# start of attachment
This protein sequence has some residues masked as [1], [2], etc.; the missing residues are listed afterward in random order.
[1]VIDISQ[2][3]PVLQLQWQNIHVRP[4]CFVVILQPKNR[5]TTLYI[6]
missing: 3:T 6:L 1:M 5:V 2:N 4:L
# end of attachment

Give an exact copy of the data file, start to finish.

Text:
This protein sequence has some residues masked as [1], [2], etc.; the missing residues are listed afterward in random order.
[1]VIDISQ[2][3]PVLQLQWQNIHVRP[4]CFVVILQPKNR[5]TTLYI[6]
missing: 3:T 6:L 1:M 5:V 2:N 4:L